Ok, new chapter, not the best. The ending might be bad 'cause I was on the phone as I wrote it. Oh well.

***

It was a lazy day out in space. No meteor showers to watch, or passing comets to marvel at. I set my ship on cruise control and leaned back to let it steer me along. Since getting my piloting license a few months ago, I had been free to cruise to galaxy in my ship as much as I liked. Of course I couldn't leave the Wicklean Galaxy, but I was fine with that. Until today that is.

I must have dozed off, because the next thing I knew, the navigation system was beeping and flashing blue. As I yawned a little, a screen below my feet came up to project a holographic image of the thing my ship's scanners had found. I blinked a few more times to clear away the fuzziness of sleep. It looked like an old solar rocket, set 372. They had been made years ago, on Earth. My fingers began to tremble slightly. From Earth! Could it be? I only dared hope.

I quickly spun my chair around, flipped some switches to stop the beeping and flashing, and grabbed the controls to the probes on the outside of the ship. With a few flicks of the wrist and a grab or two, I had secured the rocket and hauled it into the air compression chamber on board. My hands were shaking really badly by now as I watched the pressure gauge slowly rise to match the one for the rest of the ship. Once the gauges were the same, and the red light went off, I rushed into the room.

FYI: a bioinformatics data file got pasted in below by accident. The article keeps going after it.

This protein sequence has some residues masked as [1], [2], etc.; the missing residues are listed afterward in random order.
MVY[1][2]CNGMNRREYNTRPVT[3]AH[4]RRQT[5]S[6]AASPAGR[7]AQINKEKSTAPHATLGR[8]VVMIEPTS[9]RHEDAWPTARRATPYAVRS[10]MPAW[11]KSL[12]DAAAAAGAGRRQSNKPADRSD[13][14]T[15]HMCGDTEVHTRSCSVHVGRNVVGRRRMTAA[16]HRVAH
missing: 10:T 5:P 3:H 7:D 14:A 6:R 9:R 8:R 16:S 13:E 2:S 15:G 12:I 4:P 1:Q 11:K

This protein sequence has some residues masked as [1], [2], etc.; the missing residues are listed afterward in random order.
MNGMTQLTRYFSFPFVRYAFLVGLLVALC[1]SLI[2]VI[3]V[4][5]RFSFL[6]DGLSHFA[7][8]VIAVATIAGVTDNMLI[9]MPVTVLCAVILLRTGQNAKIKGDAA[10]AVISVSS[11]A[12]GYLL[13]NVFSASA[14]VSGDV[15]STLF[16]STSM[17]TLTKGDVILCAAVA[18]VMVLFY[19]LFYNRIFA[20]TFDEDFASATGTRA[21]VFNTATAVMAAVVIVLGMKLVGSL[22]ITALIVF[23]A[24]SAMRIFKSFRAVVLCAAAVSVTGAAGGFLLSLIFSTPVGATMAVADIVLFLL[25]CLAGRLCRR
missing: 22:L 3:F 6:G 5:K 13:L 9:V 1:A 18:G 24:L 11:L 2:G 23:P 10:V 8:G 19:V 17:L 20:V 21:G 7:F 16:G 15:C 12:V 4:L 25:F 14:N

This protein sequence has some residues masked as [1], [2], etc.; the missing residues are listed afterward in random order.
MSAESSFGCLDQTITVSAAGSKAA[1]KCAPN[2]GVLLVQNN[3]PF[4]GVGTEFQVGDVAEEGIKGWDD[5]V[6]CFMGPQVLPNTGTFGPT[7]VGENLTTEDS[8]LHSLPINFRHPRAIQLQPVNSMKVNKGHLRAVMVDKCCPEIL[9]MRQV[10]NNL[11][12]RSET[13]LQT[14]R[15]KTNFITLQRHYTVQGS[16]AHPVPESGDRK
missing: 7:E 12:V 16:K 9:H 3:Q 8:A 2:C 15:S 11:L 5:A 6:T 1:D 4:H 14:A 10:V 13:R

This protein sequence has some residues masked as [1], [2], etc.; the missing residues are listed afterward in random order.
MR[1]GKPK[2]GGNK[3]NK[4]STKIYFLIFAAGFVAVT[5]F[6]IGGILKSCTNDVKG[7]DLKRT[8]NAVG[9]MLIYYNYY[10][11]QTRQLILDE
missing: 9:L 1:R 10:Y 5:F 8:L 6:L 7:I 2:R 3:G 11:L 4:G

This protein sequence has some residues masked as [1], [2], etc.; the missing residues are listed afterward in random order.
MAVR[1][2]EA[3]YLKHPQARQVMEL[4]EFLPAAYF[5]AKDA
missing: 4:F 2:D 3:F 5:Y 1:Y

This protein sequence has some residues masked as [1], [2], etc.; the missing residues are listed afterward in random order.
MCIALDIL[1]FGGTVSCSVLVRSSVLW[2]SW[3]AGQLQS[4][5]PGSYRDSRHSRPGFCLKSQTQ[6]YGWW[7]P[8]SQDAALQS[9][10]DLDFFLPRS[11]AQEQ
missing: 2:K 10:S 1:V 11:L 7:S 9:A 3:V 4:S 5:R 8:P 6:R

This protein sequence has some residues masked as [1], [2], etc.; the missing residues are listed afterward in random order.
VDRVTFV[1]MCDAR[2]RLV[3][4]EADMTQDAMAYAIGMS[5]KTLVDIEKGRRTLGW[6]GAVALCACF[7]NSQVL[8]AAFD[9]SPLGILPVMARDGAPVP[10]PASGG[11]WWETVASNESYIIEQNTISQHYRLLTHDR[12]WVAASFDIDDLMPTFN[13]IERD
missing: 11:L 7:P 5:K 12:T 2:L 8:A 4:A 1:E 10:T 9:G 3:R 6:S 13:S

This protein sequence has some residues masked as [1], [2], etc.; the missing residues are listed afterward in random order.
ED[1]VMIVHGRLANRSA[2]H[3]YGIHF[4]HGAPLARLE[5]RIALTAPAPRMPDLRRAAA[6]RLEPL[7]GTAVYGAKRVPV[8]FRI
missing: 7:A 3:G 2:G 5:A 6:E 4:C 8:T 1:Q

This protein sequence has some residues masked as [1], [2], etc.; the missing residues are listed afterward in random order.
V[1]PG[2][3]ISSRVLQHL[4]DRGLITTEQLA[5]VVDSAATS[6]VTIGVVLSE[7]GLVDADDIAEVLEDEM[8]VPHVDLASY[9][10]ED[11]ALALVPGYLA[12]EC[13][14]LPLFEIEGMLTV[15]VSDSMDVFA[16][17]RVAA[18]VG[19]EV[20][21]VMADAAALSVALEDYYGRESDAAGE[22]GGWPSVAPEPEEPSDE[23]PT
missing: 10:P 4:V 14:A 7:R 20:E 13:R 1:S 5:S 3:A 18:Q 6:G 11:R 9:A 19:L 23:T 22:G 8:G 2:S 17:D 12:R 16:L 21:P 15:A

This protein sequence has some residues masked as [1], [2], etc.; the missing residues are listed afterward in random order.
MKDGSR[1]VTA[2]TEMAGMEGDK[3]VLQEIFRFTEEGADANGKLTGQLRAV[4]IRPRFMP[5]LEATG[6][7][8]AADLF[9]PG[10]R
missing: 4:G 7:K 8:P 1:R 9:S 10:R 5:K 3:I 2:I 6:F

I fumbled slightly with the old model, trying to find a data file installed in it or even an info disk. Imagine my surprise when I spotted the roll of parchment attached to the side. I broke the seal and unrolled it carefully. The language wasn't in Universal; it was in Human. I took a few deep breaths to calm my racing heart, and read. I re-read it one more time (I wasn't very fluent in Human) and sat down in the chair. The room had begun to spin a little bit.

Earth! The most isolated planet in the known universe. They didn't used to be; at one time they always sent a representative to the intergalactic meetings and paid attention to the problems of the universe. Most other races shunned the Humans for their lack of efficiency in fuel consumption, and for their aggressive behavior, but I never found traces of such behavior. In fact, I was fascinated with the Earth-dwellers, (much too fascinated for my own good I was told). Not only were the Humans themselves interesting, their planet boasted some of the most diverse wildlife in the cosmos. They had things as large as trees called giraffes to things as small as a messenger drone called termites. And they were one of the few planets that still supported the wildlife known as plants. Just saying that word caused my mouth to quiver. Plants were a thing of the past.